Nes One and DJ Agile Agilities might be better known locally as “the twins,” but they are planets apart in style from that marginally successful mid-90s G-funk duo. Artistically, they are Night of the Living Bassheadz, two twin brothers — one emcee, one producer/DJ — with a cohesive sound influenced as much by rap as it is by cinema. Over the years, they have been integral to Edmonton’s hip hop scene, organizing weekly bar nights and open mics. Lately, they’ve been under the radar, working on their debut album, Audio Revolver, and short films that utilize hip hop elements.
From your band name and the countless movie clips sampled on the record, it’s obvious one of you or both are movie buffs. What are the movies that influence your music?
Nes One: A lot of movies influence our music. This album is actually a concept album where the samples are like another character in the album. Especially for Agile; It’s him speaking to the listener without grabbing a mic. As for influential movies, we wanted to use the movies we grew up watching such as Full Metal Jacket, Natural Born Killers, Taxi Driver, Roots, JFK, Wizards, and Afro Samurai. These movies had an impact on our lives because they had multiple meanings in them that were expressed in the most artful way.
What kind of movie samples were you looking for when trying to make the dark, sort of macabre beats?
Agile: I was trying to look for samples that meshed with the tracks. Samples give the track it’s own personality and visual story for the listener. With this album we came up with a concept and wanted to provide a beginning and ending for the album. It came out dark because of where we were living at during the creation of the album. The environment we lived in (Edmonton’s 107 Avenue and 105 Street) was dark, gritty and emotional, and we reflected that in our music. Especially with the samples, beats, lyrics and cuts. We used the “Jimmy Hendrix Big Bang Theory,” which is: Start with the big chaotic impact in the beginning and then finish with the beautiful completed final piece at the end.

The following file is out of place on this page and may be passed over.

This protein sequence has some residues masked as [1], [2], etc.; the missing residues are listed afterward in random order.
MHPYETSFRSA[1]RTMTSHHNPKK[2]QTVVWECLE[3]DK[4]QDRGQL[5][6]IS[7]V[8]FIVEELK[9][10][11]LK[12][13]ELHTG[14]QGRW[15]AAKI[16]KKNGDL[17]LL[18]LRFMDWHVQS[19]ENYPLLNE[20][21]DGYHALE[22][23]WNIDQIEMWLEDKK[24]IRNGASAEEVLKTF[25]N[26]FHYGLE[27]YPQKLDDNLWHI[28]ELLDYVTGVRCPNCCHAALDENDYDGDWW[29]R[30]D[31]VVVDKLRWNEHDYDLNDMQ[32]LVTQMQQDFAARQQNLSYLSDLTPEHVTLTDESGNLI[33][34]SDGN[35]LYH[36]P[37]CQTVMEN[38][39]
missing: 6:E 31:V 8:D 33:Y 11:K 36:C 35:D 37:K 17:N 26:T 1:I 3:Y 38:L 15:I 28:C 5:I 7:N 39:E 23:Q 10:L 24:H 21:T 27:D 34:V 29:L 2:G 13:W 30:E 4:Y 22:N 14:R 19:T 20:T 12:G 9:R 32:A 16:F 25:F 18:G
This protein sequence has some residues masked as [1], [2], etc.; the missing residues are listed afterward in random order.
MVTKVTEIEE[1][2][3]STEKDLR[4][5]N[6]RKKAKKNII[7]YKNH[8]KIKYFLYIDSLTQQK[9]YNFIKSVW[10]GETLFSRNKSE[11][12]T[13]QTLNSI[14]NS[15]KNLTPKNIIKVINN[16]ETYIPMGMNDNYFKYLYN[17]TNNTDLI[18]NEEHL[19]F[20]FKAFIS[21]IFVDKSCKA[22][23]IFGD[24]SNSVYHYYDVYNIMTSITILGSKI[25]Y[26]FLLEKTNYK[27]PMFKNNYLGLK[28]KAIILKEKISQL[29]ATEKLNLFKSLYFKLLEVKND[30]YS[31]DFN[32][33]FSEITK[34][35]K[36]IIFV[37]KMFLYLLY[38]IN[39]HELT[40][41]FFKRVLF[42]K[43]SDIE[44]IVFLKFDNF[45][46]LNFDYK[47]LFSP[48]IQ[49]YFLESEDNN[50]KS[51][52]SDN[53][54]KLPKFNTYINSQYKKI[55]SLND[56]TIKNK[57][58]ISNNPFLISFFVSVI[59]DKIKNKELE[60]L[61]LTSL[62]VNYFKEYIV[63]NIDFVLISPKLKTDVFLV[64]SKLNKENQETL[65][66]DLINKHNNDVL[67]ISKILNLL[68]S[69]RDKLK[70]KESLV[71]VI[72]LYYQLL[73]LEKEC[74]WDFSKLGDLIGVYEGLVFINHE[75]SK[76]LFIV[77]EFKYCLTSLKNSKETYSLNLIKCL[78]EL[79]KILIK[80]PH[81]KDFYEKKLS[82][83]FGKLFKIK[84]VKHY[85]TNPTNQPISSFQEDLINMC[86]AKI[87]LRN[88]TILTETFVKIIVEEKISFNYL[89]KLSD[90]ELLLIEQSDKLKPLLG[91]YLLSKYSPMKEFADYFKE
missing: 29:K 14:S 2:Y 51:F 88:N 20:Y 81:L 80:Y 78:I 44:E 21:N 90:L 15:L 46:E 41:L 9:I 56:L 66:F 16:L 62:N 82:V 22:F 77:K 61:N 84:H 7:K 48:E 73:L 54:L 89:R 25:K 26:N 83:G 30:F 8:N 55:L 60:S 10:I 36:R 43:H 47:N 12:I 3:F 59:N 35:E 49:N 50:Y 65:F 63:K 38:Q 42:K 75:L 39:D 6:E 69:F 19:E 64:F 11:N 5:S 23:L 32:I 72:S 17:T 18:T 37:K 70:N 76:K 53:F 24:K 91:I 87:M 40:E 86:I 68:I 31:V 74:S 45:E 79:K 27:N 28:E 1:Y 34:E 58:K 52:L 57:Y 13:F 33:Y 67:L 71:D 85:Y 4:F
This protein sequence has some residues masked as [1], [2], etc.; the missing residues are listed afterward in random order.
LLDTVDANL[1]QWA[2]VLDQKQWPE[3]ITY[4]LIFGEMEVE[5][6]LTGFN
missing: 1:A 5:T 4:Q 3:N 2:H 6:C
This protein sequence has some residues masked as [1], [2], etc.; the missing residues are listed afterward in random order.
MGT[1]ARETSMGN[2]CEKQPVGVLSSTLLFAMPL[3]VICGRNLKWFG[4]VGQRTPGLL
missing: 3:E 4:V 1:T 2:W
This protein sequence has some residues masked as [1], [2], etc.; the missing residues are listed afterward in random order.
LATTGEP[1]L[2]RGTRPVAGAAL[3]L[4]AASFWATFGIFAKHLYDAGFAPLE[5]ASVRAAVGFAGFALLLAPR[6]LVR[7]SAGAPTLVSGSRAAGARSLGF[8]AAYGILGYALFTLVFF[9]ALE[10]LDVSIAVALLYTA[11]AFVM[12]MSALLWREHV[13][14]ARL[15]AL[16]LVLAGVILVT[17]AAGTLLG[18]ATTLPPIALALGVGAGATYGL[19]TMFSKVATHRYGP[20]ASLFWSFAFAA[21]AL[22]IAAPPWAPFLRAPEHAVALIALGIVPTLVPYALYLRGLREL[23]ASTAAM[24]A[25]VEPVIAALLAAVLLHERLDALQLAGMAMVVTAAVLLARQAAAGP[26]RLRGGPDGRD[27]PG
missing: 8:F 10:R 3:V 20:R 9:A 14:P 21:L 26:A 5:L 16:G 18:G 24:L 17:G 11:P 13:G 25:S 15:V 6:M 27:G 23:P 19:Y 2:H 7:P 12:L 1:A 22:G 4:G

Nes One, you’re going to school for TV and film, right? Has this expanded your musical reach or talent?
Nes One: Yes, it has expanded my musical reach by introducing me to a whole different audience. It’s also challenging for me, because it’s a whole different art. Last summer my first film Ronin’s Rungot screened at Nextfest. It was exciting to see my finished work on a big screen in a packed theater house. It was fun, because I got some laughs… Also I just completed a new film called Drop Dat Beat, a short documentary about beatboxers in Edmonton. I got a standing ovation when the film was first screened. That gave me a sign that I’m on the right path with my films. Plus I was very happy because it was a mixed crowed of people young and old who had no clue hip hop existed in Edmonton.
None of these films couldn’t be done without the music of Agile. He really has a gift when scoring films. He’s done at least six film projects with people who don’t do hip hop music.
Debut albums usually take the longest to complete. And from the fact that I collaborated with you on the song “Modern Day Slave” over a year ago, I know that, despite it being so long ago, it was one of the last tracks recorded for Audio Revolver. What was the timeline of your album like?
Nes One: We started recording our album in the end of 2006 and finished in the summer 2009. When we completed our video last July, we were basically finished with the album. If you watch the video “Shut Off The Machine,” it’s the unmastered version fresh off the mixing program. We did this album with a full D.I.Y approach. Not only learning how to make the beats but recording and mixing as well. It wasn’t easy, but it was a life-learning experience because of that the music meant much more to us than anything else that was going on in our lives. Growing up on ’90s music was more impacting and meaningful. We wanted to add that vibe and feeling while creating the album, because now the music industry likes to create gimmicks and product rappers. Audio Revolver was the counterattack of that. Yes, you can do music in your home and basement, yes you can produce, and promote yourself — just as long as you take each accomplishment one step at a time you will have success in this game.
Nes, you rap a lot about the brainwashing, conformity and subservience of black people. How do you think blacks are perceived in Edmonton? What was it like 10 years ago for blacks?